Retail Lease v Commercial Lease (Victoria)

Do you own and operate a business from a leased property? Are you a commercial landlord? Do you know whether your lease is a Retail or Commercial Lease? Do not worry if you are unsure, most small business owners are unaware of the differences between the two.

We outline some of the key differences between a Commercial and Retail Lease[1].

It is important to understand these differences if you are a landlord or a tenant as the rights, obligations and protections are very different for both types of leases.

Commercial Lease

Commercial leases will usually apply to large scale operations such as a business or premises that is used for warehousing or storage or a commercial building without retail activity.

Commercial leases are not governed by any specific legislation, they vary greatly from premises to premises, landlord to landlord and managing agent to managing agent. Consequently, the lease may be very one sided (more often than not, favouring the landlord) and your liability under the lease will greatly depend on you (or your solicitor’s) ability to negotiate favourable terms.

The provisions in a commercial lease will ordinarily address such matters as:

  • How and when rent is to be paid;
  • How and when a rental review occurs;
  • Maintenance and repairs of the property; and
  • The mechanism for dealing with breaches and termination.

Retail Lease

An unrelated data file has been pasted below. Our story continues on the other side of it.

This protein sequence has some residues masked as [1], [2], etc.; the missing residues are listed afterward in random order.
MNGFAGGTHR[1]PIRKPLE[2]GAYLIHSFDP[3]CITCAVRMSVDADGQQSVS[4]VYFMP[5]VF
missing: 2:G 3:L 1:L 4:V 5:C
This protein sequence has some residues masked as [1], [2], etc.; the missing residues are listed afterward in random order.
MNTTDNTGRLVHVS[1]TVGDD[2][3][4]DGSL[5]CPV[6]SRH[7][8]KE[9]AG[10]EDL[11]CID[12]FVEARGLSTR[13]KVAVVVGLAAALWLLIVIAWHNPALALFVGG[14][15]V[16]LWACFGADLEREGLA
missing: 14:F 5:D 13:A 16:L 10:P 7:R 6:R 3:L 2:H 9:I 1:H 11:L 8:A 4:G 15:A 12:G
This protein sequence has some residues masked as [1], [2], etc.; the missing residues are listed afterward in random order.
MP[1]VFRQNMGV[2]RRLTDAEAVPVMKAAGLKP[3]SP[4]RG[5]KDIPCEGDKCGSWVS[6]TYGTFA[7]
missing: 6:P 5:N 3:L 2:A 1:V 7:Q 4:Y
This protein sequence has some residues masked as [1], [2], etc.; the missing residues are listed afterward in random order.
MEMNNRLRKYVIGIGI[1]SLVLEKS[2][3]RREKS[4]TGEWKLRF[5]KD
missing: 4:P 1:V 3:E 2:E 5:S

A retail lease is usually granted for premises where the permitted use of the premises is predominantly for the sale and supply of goods and/or services.

Unlike their commercial counterpart, retail leases are structured and are regulated (in Victoria) by the Retail Leases Act (Vic) 2003 (“the Act”). In comparison to a commercial lease, the Act harmonises the playing field between the landlord and tenant in the following ways:

  • Mandatory disclosure requirements. The Act imposes an obligation on the Landlord to provide the tenant with a Disclosure Statement (and continuous disclosure) in relation to the rented premises. The disclosure statement confirms to the tenant the premises being rented, what is included, incidentals such as allocated car parking and an estimate of outgoings associated with the lease. This in turn creates an added level of certainty and protection for the tenant;
  • Restriction on attempts to claim/recover certain expenses. The Act prevents a landlord from recovering from the tenant expenses such as land tax, and capital improvements undertaken or capital costs incurred by the landlord; and
  • The Act overrides inconsistent leases. The Act shields tenant’s in that it prevents the landlord from circumventing its provisions and failing to address all requirements. Where a lease fails to address an issue or is inconsistent with the Act, the Act prevails and any inconsistent clause of the lease is substituted by the relevant section in the Act.

Misclassification of a Lease